Wildfowl & Wetlands Trust
Wetlands are a vital part of the natural environment. They are biodiverse and help protect against many of the challenges faced by our heating planet including pollution, floods and droughts. They also support many people’s health and wellbeing for relaxation, recreation and connection with nature.
The Wildfowl & Wetlands Trust (WWT) is dedicated to protecting these precious environments, and they rely on the support of their members to do so. So in turn, it’s important that the process of becoming a member is easy and straightforward for the public and easy to manage for the charity.
To that end, WWT contacted us to fix a number of pressing issues with its membership signup process, both online and in person at its ten wetland sites up and down England and Northern Ireland.
Multiple challenges for members and staff
One of the most urgent issues was that their existing system was prone to failing. The API (the codebase that lets different systems talk to each other) would drop data, and force WWT staff into manual processing to fill in the gaps. Once in a while this sort of error is manageable. But at high demand periods like Christmas, Easter and school holidays, it created unacceptable delays.
Compounding the frustration, the system had no process for tracking who, how, when and what was affected. In the worst cases it seemed to users that their membership signup had worked, when in fact only part (or none!) of their data had been processed. When that happened, WWT had to rely on its would-be members to notice the lack of confirmation and chase it up.
Another critical issue to address was the disconnect between on-site staff collecting people’s data, and the handover to the customer services team to follow up. WWT wanted a better method of processing signups on the spot. And it had to work quickly on mobile devices in areas of potentially low connectivity.
The experience and know how to deliver a better process
At the core of WWT’s membership offering is Access Group’s Charity CRM. We’ve worked with the CRM and its API since our first project with the British Dyslexia Association in 2018. Since then we’ve worked on a steady stream of Charity CRM projects and the knowledge we’ve accumulated means we’re perfectly placed for this kind of project.
But simply knowing how to wrangle the tech is only half the battle. User experience design is a core component of any membership process, and our UX team was keen to get involved from day one.
We started—as we so often do—with a thorough discovery process. Initially focussed on the tech stack how and best to approach the integrations (from no-code options using third party software right up to bespoke development), it expanded to include user journeys, priority functions, and so on. This was followed by an iterative process of designing, prototyping and testing to refine and simplify the signup form for new members.
We settled on an ‘express-checkout’ approach, which keeps the form on one page but reveals only what is necessary from the user’s response. One win-win component was integrating Apple and Google Pay options at the check out, which sped up the process by using data from the user’s digital wallet in a single step.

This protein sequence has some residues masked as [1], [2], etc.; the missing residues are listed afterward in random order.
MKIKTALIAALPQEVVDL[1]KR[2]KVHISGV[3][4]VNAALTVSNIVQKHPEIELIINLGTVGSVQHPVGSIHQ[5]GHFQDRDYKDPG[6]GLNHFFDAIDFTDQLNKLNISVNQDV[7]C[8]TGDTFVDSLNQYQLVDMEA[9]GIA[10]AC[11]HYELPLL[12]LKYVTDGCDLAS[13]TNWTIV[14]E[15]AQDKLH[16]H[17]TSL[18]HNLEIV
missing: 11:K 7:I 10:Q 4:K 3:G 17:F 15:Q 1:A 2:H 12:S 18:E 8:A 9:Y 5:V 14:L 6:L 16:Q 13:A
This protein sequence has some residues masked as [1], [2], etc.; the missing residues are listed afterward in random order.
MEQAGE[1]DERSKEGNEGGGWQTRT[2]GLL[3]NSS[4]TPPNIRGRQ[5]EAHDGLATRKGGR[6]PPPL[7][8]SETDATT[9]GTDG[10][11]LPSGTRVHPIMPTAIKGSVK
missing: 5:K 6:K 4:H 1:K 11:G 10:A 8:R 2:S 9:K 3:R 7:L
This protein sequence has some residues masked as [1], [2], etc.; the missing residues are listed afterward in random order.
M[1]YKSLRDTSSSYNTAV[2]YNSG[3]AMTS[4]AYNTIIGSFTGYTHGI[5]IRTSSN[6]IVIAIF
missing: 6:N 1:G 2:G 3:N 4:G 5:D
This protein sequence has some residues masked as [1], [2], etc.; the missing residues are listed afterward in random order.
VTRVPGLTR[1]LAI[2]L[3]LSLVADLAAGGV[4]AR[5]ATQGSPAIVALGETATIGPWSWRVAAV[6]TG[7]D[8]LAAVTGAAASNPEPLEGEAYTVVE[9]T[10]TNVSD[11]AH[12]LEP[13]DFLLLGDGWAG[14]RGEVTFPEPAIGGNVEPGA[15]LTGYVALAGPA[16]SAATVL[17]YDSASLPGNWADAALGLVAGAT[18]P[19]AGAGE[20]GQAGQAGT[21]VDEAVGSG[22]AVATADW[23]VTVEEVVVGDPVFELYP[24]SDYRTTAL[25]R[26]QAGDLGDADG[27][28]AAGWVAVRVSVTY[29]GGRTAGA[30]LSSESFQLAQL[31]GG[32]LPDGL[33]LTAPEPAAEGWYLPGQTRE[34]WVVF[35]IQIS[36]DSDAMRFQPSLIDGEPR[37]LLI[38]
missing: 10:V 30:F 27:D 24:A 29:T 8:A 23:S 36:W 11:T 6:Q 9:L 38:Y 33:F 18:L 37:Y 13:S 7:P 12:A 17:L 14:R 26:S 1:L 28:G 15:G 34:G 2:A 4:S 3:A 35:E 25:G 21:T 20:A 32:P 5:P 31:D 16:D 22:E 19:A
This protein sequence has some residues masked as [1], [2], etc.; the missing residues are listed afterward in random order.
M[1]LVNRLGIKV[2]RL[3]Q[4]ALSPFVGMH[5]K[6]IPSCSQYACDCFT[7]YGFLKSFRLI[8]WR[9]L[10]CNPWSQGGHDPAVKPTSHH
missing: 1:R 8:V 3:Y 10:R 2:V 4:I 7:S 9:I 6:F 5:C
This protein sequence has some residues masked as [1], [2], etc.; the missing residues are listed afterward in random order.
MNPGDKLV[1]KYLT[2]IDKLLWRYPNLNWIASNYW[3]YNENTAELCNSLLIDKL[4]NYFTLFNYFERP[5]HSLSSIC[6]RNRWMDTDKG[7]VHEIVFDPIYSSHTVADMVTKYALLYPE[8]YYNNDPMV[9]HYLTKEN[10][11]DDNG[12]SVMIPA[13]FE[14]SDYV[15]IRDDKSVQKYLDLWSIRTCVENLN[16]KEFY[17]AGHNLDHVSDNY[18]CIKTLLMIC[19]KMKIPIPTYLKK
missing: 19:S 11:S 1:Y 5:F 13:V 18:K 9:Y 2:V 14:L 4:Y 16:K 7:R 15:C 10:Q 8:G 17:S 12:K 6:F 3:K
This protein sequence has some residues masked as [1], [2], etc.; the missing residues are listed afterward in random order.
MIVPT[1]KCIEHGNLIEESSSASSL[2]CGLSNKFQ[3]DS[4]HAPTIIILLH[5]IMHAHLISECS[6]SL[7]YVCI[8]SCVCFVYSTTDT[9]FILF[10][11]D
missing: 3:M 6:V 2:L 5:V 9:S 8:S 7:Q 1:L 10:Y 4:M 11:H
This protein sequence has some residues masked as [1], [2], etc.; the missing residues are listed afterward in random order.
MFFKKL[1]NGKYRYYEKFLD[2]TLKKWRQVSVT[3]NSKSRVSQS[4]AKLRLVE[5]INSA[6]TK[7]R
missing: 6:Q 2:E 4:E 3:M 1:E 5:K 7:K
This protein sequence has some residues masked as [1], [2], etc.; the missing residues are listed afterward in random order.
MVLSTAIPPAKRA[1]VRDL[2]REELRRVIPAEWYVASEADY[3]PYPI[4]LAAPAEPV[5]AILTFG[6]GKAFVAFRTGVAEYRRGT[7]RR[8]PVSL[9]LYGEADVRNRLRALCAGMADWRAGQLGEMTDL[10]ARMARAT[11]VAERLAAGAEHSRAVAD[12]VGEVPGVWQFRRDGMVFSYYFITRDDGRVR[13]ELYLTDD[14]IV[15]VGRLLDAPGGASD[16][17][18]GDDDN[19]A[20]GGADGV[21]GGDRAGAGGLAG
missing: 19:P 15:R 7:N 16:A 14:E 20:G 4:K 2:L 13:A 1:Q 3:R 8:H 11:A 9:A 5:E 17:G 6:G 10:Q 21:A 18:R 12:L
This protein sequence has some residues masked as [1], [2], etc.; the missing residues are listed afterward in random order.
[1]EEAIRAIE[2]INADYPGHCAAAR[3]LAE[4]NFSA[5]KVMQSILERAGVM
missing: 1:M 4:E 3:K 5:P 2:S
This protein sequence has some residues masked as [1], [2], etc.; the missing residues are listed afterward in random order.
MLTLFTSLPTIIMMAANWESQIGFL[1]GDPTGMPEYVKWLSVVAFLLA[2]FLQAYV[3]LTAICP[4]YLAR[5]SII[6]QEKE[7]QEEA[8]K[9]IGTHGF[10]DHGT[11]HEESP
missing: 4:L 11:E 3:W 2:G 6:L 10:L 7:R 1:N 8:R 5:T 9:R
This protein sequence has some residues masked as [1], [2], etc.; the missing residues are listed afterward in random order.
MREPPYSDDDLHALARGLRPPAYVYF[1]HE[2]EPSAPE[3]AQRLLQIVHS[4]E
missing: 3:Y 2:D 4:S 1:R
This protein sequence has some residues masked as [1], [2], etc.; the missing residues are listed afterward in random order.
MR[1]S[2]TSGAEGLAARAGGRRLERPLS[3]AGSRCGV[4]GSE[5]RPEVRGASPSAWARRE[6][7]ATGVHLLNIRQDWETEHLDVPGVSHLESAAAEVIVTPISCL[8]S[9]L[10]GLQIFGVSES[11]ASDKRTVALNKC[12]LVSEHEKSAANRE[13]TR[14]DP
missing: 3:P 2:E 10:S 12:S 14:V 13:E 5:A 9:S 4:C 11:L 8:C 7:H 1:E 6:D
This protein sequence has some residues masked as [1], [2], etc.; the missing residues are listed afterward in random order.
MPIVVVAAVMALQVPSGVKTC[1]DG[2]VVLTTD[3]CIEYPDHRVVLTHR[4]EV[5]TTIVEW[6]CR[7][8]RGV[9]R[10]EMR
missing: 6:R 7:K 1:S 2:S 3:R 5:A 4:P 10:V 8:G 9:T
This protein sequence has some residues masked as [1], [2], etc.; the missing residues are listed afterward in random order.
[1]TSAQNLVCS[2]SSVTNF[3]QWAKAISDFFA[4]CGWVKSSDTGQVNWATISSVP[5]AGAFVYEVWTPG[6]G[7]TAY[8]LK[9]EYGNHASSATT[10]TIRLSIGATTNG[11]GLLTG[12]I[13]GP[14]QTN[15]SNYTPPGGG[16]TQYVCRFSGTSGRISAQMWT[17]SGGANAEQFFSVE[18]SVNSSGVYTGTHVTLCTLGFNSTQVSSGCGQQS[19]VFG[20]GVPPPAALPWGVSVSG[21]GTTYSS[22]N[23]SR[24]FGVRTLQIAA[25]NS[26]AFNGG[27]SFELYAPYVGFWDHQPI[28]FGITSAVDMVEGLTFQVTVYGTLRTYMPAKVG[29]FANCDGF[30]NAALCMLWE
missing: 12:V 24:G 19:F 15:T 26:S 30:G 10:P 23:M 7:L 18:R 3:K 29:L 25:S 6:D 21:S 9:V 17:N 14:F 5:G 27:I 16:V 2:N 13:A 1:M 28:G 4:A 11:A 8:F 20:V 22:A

The upshot of all this research, prototyping, testing and refinement is that the system is now so simple it can be used easily in the field (literally). Staff and volunteers at wetland centres can help sign up new members on the day of their visit, while they’re hot, so to speak.
We also looked at how WWT staff could exploit the flexibility of the new system by periodically changing copy and imagery to support seasonal campaigns.
Queuing data to protect it from loss
As WWT knew all too well, maintaining data integrity during the sign-up process was perhaps the highest priority issue to resolve.
Knowing that the CRM API could fail unexpectedly, we had to devise a way of guaranteeing data wouldn’t be lost. Our solution was to create a queuing system to hold the data, before periodically feeding it into the CRM. This also allowed us to keep a full log of entries and errors and automatically notify WWT if anything went awry. A simple ‘let’s try that again’ function allows WWT staff to rerun failed submissions with a single click. Often this second attempt is all that’s required to pass the data though the API, and a detailed QA process ensured overall success of the system.
Instant access to WWT sites for new members
As soon as data is received by the CRM we send out an instant confirmation to new members. This includes a QR code that gives them access to all ten WWT wetland sites. Emails are automatically customised according to membership type and preferences, including summary information and next steps, what to expect in the post and so on. If the membership was purchased as a gift, we include a PDF certificate with their details on (generated on the fly) so the recipient has something to print out straight away. The WWT team can update all this info in the CMS to change images, reflect seasonal campaigns or other timely messaging.
Signup is just the start
This was a focussed project with a remit to tackle some very specific pressing issues. In time we’ll be helping WWT with more of their UX challenges like online renewals, subscription preferences and membership modifications. We’re also working on notifications to users based on membership status, and integration with other third party systems like Tesco Clubcard. The ultimate goal however, will always be as it was at the start of this project: to remove the barriers that prevent the Wildfowl & Wetlands Trust from engaging their supporters efficiently and continuing their vital work protecting keystones of the natural environment.